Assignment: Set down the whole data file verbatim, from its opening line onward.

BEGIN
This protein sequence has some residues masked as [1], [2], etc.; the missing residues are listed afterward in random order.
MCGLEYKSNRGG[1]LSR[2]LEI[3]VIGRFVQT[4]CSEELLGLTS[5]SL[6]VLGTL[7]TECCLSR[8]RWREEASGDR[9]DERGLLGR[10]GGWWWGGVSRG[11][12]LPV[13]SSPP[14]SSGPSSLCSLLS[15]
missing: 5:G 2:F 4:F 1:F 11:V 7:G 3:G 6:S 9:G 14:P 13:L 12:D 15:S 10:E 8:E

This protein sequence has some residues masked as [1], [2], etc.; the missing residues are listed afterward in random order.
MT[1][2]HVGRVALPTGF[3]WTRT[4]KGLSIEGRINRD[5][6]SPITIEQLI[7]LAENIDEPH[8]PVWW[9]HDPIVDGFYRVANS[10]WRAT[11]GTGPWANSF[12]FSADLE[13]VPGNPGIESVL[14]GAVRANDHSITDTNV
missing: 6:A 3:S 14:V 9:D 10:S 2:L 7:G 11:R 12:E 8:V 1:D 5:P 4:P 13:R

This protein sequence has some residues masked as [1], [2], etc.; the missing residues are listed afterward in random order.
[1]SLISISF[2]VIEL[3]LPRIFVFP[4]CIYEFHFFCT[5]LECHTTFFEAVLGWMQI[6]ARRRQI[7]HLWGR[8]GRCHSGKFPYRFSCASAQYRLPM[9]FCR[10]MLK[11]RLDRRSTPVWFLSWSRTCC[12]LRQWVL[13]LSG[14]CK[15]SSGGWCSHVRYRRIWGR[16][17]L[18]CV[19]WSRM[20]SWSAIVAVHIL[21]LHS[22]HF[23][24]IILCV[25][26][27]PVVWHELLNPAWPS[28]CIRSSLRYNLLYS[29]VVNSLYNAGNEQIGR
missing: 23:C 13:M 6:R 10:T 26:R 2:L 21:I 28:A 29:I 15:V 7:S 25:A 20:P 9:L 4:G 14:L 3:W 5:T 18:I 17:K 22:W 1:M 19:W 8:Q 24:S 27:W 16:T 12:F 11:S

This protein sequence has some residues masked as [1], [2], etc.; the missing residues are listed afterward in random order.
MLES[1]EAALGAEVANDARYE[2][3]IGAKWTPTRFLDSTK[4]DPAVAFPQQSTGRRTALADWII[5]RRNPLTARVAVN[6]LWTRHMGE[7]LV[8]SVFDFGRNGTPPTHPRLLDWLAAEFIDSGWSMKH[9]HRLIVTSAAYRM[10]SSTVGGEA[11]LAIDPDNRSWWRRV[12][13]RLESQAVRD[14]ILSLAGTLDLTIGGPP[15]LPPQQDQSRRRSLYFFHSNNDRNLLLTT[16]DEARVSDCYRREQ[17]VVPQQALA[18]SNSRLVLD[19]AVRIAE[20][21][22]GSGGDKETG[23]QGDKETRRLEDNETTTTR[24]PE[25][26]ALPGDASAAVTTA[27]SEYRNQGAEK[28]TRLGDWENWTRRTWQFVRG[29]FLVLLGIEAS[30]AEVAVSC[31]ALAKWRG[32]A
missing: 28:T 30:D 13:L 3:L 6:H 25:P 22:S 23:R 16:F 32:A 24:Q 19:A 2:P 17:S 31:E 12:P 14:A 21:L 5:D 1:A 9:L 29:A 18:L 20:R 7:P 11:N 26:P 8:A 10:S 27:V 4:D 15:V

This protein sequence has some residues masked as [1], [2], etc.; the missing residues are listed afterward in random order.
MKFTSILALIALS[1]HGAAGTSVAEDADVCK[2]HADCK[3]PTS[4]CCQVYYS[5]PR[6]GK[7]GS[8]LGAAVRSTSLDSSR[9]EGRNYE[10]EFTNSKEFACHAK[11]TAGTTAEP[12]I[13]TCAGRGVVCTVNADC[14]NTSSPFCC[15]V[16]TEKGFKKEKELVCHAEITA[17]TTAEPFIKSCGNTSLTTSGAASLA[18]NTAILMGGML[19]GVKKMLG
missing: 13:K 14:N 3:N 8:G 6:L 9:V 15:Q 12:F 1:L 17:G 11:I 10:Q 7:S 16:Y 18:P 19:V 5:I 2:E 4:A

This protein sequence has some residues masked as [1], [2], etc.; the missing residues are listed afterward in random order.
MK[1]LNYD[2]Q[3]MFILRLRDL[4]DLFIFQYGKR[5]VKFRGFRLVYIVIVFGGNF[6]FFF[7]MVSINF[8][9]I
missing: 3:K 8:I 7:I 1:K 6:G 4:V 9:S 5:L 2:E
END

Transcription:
This protein sequence has some residues masked as [1], [2], etc.; the missing residues are listed afterward in random order.
MCGLEYKSNRGG[1]LSR[2]LEI[3]VIGRFVQT[4]CSEELLGLTS[5]SL[6]VLGTL[7]TECCLSR[8]RWREEASGDR[9]DERGLLGR[10]GGWWWGGVSRG[11][12]LPV[13]SSPP[14]SSGPSSLCSLLS[15]
missing: 5:G 2:F 4:F 1:F 11:V 7:G 3:G 6:S 9:G 14:P 13:L 12:D 15:S 10:E 8:E

This protein sequence has some residues masked as [1], [2], etc.; the missing residues are listed afterward in random order.
MT[1][2]HVGRVALPTGF[3]WTRT[4]KGLSIEGRINRD[5][6]SPITIEQLI[7]LAENIDEPH[8]PVWW[9]HDPIVDGFYRVANS[10]WRAT[11]GTGPWANSF[12]FSADLE[13]VPGNPGIESVL[14]GAVRANDHSITDTNV
missing: 6:A 3:S 14:V 9:D 10:S 2:L 7:G 11:R 12:E 8:V 1:D 5:P 4:P 13:R

This protein sequence has some residues masked as [1], [2], etc.; the missing residues are listed afterward in random order.
[1]SLISISF[2]VIEL[3]LPRIFVFP[4]CIYEFHFFCT[5]LECHTTFFEAVLGWMQI[6]ARRRQI[7]HLWGR[8]GRCHSGKFPYRFSCASAQYRLPM[9]FCR[10]MLK[11]RLDRRSTPVWFLSWSRTCC[12]LRQWVL[13]LSG[14]CK[15]SSGGWCSHVRYRRIWGR[16][17]L[18]CV[19]WSRM[20]SWSAIVAVHIL[21]LHS[22]HF[23][24]IILCV[25][26][27]PVVWHELLNPAWPS[28]CIRSSLRYNLLYS[29]VVNSLYNAGNEQIGR
missing: 23:C 13:M 6:R 10:T 26:R 2:L 21:I 28:A 29:I 15:V 7:S 25:A 20:P 9:L 4:G 14:L 3:W 5:T 18:I 17:K 22:W 1:M 19:W 8:Q 24:S 27:W 16:T 12:F 11:S

This protein sequence has some residues masked as [1], [2], etc.; the missing residues are listed afterward in random order.
MLES[1]EAALGAEVANDARYE[2][3]IGAKWTPTRFLDSTK[4]DPAVAFPQQSTGRRTALADWII[5]RRNPLTARVAVN[6]LWTRHMGE[7]LV[8]SVFDFGRNGTPPTHPRLLDWLAAEFIDSGWSMKH[9]HRLIVTSAAYRM[10]SSTVGGEA[11]LAIDPDNRSWWRRV[12][13]RLESQAVRD[14]ILSLAGTLDLTIGGPP[15]LPPQQDQSRRRSLYFFHSNNDRNLLLTT[16]DEARVSDCYRREQ[17]VVPQQALA[18]SNSRLVLD[19]AVRIAE[20][21][22]GSGGDKETG[23]QGDKETRRLEDNETTTTR[24]PE[25][26]ALPGDASAAVTTA[27]SEYRNQGAEK[28]TRLGDWENWTRRTWQFVRG[29]FLVLLGIEAS[30]AEVAVSC[31]ALAKWRG[32]A
missing: 28:T 30:D 13:L 3:L 6:H 25:P 22:S 23:R 16:F 32:A 24:Q 19:A 2:P 17:S 31:E 12:P 14:A 21:L 5:D 1:A 9:L 29:A 18:L 20:R 7:P 11:N 26:P 8:A 10:S 27:V 4:D 15:V

This protein sequence has some residues masked as [1], [2], etc.; the missing residues are listed afterward in random order.
MKFTSILALIALS[1]HGAAGTSVAEDADVCK[2]HADCK[3]PTS[4]CCQVYYS[5]PR[6]GK[7]GS[8]LGAAVRSTSLDSSR[9]EGRNYE[10]EFTNSKEFACHAK[11]TAGTTAEP[12]I[13]TCAGRGVVCTVNADC[14]NTSSPFCC[15]V[16]TEKGFKKEKELVCHAEITA[17]TTAEPFIKSCGNTSLTTSGAASLA[18]NTAILMGGML[19]GVKKMLG
missing: 13:K 14:N 3:N 8:G 6:L 9:V 15:Q 12:F 1:L 17:G 11:I 10:Q 7:S 16:Y 18:P 19:V 5:I 2:E 4:A

This protein sequence has some residues masked as [1], [2], etc.; the missing residues are listed afterward in random order.
MK[1]LNYD[2]Q[3]MFILRLRDL[4]DLFIFQYGKR[5]VKFRGFRLVYIVIVFGGNF[6]FFF[7]MVSINF[8][9]I
missing: 3:K 8:I 7:I 1:K 6:G 4:V 9:S 5:L 2:E